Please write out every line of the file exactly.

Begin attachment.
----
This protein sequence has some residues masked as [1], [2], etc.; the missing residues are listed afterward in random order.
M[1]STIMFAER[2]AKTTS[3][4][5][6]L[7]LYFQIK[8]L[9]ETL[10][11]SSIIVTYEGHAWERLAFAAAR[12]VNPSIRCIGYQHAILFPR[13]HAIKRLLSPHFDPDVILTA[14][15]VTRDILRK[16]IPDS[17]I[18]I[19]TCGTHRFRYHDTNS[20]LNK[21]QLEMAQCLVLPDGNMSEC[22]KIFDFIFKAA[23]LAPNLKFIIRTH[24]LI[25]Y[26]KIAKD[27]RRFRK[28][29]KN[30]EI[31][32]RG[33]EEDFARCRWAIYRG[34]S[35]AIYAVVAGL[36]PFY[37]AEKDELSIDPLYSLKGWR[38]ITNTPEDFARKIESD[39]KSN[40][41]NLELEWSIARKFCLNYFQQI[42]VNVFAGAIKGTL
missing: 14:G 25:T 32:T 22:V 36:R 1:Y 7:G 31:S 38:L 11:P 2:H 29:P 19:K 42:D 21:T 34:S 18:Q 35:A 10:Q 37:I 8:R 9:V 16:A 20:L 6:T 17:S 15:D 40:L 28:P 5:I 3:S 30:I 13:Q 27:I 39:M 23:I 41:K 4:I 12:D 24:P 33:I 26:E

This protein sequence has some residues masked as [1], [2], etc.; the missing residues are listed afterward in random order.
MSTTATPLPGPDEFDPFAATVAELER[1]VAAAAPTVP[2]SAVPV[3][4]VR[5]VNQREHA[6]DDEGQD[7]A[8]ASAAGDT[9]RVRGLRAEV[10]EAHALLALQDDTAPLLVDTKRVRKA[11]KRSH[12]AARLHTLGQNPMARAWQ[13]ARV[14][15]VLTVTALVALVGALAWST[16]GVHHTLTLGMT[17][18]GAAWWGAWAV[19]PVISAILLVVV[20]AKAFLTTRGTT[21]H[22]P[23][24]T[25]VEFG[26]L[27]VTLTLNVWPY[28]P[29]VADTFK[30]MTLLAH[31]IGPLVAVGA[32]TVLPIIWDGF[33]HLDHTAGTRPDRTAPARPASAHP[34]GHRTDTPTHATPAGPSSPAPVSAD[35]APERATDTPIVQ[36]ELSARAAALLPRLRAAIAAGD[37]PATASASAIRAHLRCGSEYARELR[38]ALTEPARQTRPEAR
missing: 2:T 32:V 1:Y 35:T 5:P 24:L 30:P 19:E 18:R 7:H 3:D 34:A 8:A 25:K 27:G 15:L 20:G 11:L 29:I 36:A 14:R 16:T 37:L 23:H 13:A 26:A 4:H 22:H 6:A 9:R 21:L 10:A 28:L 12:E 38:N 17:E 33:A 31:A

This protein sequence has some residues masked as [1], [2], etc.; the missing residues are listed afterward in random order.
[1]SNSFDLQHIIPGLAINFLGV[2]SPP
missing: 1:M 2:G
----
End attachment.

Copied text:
This protein sequence has some residues masked as [1], [2], etc.; the missing residues are listed afterward in random order.
M[1]STIMFAER[2]AKTTS[3][4][5][6]L[7]LYFQIK[8]L[9]ETL[10][11]SSIIVTYEGHAWERLAFAAAR[12]VNPSIRCIGYQHAILFPR[13]HAIKRLLSPHFDPDVILTA[14][15]VTRDILRK[16]IPDS[17]I[18]I[19]TCGTHRFRYHDTNS[20]LNK[21]QLEMAQCLVLPDGNMSEC[22]KIFDFIFKAA[23]LAPNLKFIIRTH[24]LI[25]Y[26]KIAKD[27]RRFRK[28][29]KN[30]EI[31][32]RG[33]EEDFARCRWAIYRG[34]S[35]AIYAVVAGL[36]PFY[37]AEKDELSIDPLYSLKGWR[38]ITNTPEDFARKIESD[39]KSN[40][41]NLELEWSIARKFCLNYFQQI[42]VNVFAGAIKGTL
missing: 14:G 25:T 32:T 22:V 36:R 1:Y 7:G 31:S 38:L 11:P 2:H 29:P 19:K 42:D 21:T 34:S 18:Q 35:A 10:Q 37:I 8:R 9:V 16:A 20:L 6:T 17:S 15:D 40:L 28:P 5:I 3:S 30:I 13:Q 27:I 39:M 23:I 41:K 4:I 12:D 24:P 33:I 26:E

This protein sequence has some residues masked as [1], [2], etc.; the missing residues are listed afterward in random order.
MSTTATPLPGPDEFDPFAATVAELER[1]VAAAAPTVP[2]SAVPV[3][4]VR[5]VNQREHA[6]DDEGQD[7]A[8]ASAAGDT[9]RVRGLRAEV[10]EAHALLALQDDTAPLLVDTKRVRKA[11]KRSH[12]AARLHTLGQNPMARAWQ[13]ARV[14][15]VLTVTALVALVGALAWST[16]GVHHTLTLGMT[17][18]GAAWWGAWAV[19]PVISAILLVVV[20]AKAFLTTRGTT[21]H[22]P[23][24]T[25]VEFG[26]L[27]VTLTLNVWPY[28]P[29]VADTFK[30]MTLLAH[31]IGPLVAVGA[32]TVLPIIWDGF[33]HLDHTAGTRPDRTAPARPASAHP[34]GHRTDTPTHATPAGPSSPAPVSAD[35]APERATDTPIVQ[36]ELSARAAALLPRLRAAIAAGD[37]PATASASAIRAHLRCGSEYARELR[38]ALTEPARQTRPEAR
missing: 2:T 32:V 1:Y 35:T 5:P 24:L 30:P 19:E 18:R 7:H 3:D 34:A 8:A 25:K 27:G 15:L 20:G 11:L 29:I 36:A 14:R 16:T 37:L 23:H 13:A 26:A 4:H 22:H 6:A 9:R 21:L 10:A 28:L 12:E 38:N 17:E 33:A 31:A

This protein sequence has some residues masked as [1], [2], etc.; the missing residues are listed afterward in random order.
[1]SNSFDLQHIIPGLAINFLGV[2]SPP
missing: 1:M 2:G